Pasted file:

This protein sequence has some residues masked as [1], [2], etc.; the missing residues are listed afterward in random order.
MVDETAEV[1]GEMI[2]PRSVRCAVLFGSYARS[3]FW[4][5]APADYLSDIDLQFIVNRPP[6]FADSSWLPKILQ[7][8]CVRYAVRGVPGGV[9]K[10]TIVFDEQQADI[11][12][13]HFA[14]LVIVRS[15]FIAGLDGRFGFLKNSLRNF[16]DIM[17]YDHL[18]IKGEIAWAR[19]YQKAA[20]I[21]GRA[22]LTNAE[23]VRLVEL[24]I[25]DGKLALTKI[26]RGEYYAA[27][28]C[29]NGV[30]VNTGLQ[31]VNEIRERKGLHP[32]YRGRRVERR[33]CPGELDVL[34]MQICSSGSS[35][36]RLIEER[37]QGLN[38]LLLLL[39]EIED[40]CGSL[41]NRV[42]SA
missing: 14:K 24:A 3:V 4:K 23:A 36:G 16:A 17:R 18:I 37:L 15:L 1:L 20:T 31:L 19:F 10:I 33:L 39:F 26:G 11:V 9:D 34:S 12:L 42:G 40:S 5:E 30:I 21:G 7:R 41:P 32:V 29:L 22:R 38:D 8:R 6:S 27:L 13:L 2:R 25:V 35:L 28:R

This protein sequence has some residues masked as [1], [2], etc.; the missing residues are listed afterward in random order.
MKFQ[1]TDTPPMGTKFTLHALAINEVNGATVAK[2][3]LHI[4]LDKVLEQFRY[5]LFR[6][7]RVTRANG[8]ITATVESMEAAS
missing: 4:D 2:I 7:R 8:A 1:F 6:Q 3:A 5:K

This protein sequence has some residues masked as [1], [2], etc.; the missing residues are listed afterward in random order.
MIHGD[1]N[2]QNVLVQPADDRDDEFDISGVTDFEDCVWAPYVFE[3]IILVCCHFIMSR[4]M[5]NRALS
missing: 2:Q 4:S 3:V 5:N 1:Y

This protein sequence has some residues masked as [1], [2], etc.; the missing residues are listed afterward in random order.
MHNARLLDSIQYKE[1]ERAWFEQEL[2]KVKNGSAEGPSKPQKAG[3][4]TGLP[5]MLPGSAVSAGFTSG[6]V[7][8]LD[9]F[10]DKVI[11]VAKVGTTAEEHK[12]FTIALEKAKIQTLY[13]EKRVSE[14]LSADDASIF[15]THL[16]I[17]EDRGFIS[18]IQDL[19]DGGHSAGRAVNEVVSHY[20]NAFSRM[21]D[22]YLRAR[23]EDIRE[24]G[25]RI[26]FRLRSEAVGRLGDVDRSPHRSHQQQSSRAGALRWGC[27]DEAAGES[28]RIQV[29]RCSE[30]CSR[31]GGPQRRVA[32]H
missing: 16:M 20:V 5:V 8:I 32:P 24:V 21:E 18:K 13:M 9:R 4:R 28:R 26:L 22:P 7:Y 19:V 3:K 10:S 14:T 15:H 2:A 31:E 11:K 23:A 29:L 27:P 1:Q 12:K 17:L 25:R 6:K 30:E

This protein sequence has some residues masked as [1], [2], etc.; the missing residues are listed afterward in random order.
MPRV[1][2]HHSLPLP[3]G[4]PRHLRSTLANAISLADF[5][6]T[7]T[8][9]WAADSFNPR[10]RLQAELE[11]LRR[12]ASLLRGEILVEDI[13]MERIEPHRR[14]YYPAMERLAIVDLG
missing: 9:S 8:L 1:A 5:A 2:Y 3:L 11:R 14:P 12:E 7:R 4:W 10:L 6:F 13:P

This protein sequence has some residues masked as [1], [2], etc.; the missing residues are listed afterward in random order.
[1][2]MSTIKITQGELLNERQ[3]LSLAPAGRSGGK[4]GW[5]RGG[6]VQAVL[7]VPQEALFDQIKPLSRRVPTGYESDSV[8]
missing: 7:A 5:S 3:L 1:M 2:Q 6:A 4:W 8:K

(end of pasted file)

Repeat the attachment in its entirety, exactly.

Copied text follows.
This protein sequence has some residues masked as [1], [2], etc.; the missing residues are listed afterward in random order.
MVDETAEV[1]GEMI[2]PRSVRCAVLFGSYARS[3]FW[4][5]APADYLSDIDLQFIVNRPP[6]FADSSWLPKILQ[7][8]CVRYAVRGVPGGV[9]K[10]TIVFDEQQADI[11][12][13]HFA[14]LVIVRS[15]FIAGLDGRFGFLKNSLRNF[16]DIM[17]YDHL[18]IKGEIAWAR[19]YQKAA[20]I[21]GRA[22]LTNAE[23]VRLVEL[24]I[25]DGKLALTKI[26]RGEYYAA[27][28]C[29]NGV[30]VNTGLQ[31]VNEIRERKGLHP[32]YRGRRVERR[33]CPGELDVL[34]MQICSSGSS[35][36]RLIEER[37]QGLN[38]LLLLL[39]EIED[40]CGSL[41]NRV[42]SA
missing: 14:K 24:A 3:V 4:K 23:A 36:G 16:A 17:R 18:I 37:L 15:L 1:L 20:T 31:L 19:F 10:I 33:L 39:F 26:G 11:V 9:D 34:S 12:L 42:G 40:S 5:E 30:I 21:G 7:R 41:P 32:V 29:L 22:R 38:D 8:R 6:S 27:L 13:L 2:R 25:V 35:L 28:R

This protein sequence has some residues masked as [1], [2], etc.; the missing residues are listed afterward in random order.
MKFQ[1]TDTPPMGTKFTLHALAINEVNGATVAK[2][3]LHI[4]LDKVLEQFRY[5]LFR[6][7]RVTRANG[8]ITATVESMEAAS
missing: 4:D 2:I 7:R 8:A 1:F 6:Q 3:A 5:K

This protein sequence has some residues masked as [1], [2], etc.; the missing residues are listed afterward in random order.
MIHGD[1]N[2]QNVLVQPADDRDDEFDISGVTDFEDCVWAPYVFE[3]IILVCCHFIMSR[4]M[5]NRALS
missing: 2:Q 4:S 3:V 5:N 1:Y

This protein sequence has some residues masked as [1], [2], etc.; the missing residues are listed afterward in random order.
MHNARLLDSIQYKE[1]ERAWFEQEL[2]KVKNGSAEGPSKPQKAG[3][4]TGLP[5]MLPGSAVSAGFTSG[6]V[7][8]LD[9]F[10]DKVI[11]VAKVGTTAEEHK[12]FTIALEKAKIQTLY[13]EKRVSE[14]LSADDASIF[15]THL[16]I[17]EDRGFIS[18]IQDL[19]DGGHSAGRAVNEVVSHY[20]NAFSRM[21]D[22]YLRAR[23]EDIRE[24]G[25]RI[26]FRLRSEAVGRLGDVDRSPHRSHQQQSSRAGALRWGC[27]DEAAGES[28]RIQV[29]RCSE[30]CSR[31]GGPQRRVA[32]H
missing: 16:M 20:V 5:V 8:I 32:P 24:V 21:E 18:K 13:M 9:R 4:R 28:R 26:L 22:P 7:Y 19:V 3:K 10:S 14:T 15:H 2:A 31:E 11:K 23:A 29:L 27:P 1:Q 12:K 17:L 25:R 6:K 30:E

This protein sequence has some residues masked as [1], [2], etc.; the missing residues are listed afterward in random order.
MPRV[1][2]HHSLPLP[3]G[4]PRHLRSTLANAISLADF[5][6]T[7]T[8][9]WAADSFNPR[10]RLQAELE[11]LRR[12]ASLLRGEILVEDI[13]MERIEPHRR[14]YYPAMERLAIVDLG
missing: 9:S 8:L 1:A 5:A 2:Y 3:L 11:R 14:P 12:E 7:R 4:W 10:L 6:F 13:P

This protein sequence has some residues masked as [1], [2], etc.; the missing residues are listed afterward in random order.
[1][2]MSTIKITQGELLNERQ[3]LSLAPAGRSGGK[4]GW[5]RGG[6]VQAVL[7]VPQEALFDQIKPLSRRVPTGYESDSV[8]
missing: 7:A 5:S 3:L 1:M 2:Q 6:A 4:W 8:K